Future increases in Arctic precipitation linked to local evaporation and sea-ice retreat
Abstract:Precipitation changes projected for the end of the twenty-first century
show an increase of more than 50 per cent in the Arctic regions.
This marked increase, which is among the highest globally, has previously
been attributed primarily to enhanced poleward moisture
transport from lower latitudes. Here we use state-of-the-art global
climate models to show that the projected increases in Arctic precipitation
over the twenty-first century, which peak in late autumn
and winter, are instead due mainly to strongly intensified local surface
evaporation (maximum in winter), and only to a lesser degree
due to enhanced moisture inflow from lower latitudes (maximumin
late summer and autumn). Moreover, we show that the enhanced surface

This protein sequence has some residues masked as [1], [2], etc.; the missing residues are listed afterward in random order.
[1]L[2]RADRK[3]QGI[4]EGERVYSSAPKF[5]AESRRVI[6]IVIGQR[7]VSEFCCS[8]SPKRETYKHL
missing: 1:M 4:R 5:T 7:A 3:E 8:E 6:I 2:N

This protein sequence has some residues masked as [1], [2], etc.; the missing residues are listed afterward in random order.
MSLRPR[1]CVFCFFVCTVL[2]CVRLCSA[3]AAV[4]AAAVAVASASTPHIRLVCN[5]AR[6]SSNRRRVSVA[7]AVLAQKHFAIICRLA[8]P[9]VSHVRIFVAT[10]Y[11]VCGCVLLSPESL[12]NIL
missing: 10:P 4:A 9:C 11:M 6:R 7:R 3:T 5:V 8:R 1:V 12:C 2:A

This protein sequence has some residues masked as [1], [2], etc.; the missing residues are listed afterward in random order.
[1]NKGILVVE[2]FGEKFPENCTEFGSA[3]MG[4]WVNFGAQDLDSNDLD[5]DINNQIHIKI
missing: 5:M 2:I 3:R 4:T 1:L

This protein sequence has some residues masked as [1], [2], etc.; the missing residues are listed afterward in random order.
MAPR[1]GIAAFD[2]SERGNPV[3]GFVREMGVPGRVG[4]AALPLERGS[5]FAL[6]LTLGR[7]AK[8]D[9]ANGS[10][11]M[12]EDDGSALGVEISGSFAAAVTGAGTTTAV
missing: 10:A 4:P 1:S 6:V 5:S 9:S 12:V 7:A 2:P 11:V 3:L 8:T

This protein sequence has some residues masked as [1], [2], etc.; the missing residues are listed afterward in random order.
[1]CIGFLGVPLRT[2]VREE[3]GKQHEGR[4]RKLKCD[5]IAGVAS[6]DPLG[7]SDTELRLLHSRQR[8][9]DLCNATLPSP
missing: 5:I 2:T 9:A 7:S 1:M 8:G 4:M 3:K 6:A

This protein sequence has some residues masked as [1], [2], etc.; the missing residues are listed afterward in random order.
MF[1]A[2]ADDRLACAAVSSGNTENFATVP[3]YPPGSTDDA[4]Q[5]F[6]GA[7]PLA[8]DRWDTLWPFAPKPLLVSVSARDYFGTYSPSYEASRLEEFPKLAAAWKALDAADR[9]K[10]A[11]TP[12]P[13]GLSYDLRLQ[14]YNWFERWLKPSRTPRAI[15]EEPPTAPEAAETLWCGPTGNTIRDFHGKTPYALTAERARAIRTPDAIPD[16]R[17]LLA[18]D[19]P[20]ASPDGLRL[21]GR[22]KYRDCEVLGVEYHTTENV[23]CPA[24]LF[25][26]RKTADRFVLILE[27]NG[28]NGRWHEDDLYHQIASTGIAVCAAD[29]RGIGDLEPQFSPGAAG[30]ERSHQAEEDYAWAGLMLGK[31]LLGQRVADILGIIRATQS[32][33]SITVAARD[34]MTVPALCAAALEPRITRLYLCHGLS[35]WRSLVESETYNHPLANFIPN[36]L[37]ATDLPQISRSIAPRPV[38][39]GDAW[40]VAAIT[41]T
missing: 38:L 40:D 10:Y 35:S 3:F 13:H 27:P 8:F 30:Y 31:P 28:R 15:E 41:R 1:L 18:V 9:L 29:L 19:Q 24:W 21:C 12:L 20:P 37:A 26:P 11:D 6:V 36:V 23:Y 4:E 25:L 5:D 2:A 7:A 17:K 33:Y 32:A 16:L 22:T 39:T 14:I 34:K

evaporation results mainly from retreating winter sea ice, signalling
an amplified Arctic hydrological cycle. This demonstrates
that increases in Arctic precipitation are firmly linked to Arctic warming
and sea-ice decline. As a result, the Arctic mean precipitation sensitivity
(4.5 per cent increase per degree of temperature warming) is
much larger than the global value (1.6 to 1.9 per cent per kelvin).
The associated seasonally varying increase in Arctic precipitation
is likely to increase river discharge and snowfall over ice sheets
(thereby affecting global sea level), and can even affect global climate
through freshening of the Arctic Ocean and subsequent modulations
of the Atlantic meridional overturning circulation (AMOC). The reasons behind
the AMOC changes and its consequences will be discussed and quantified.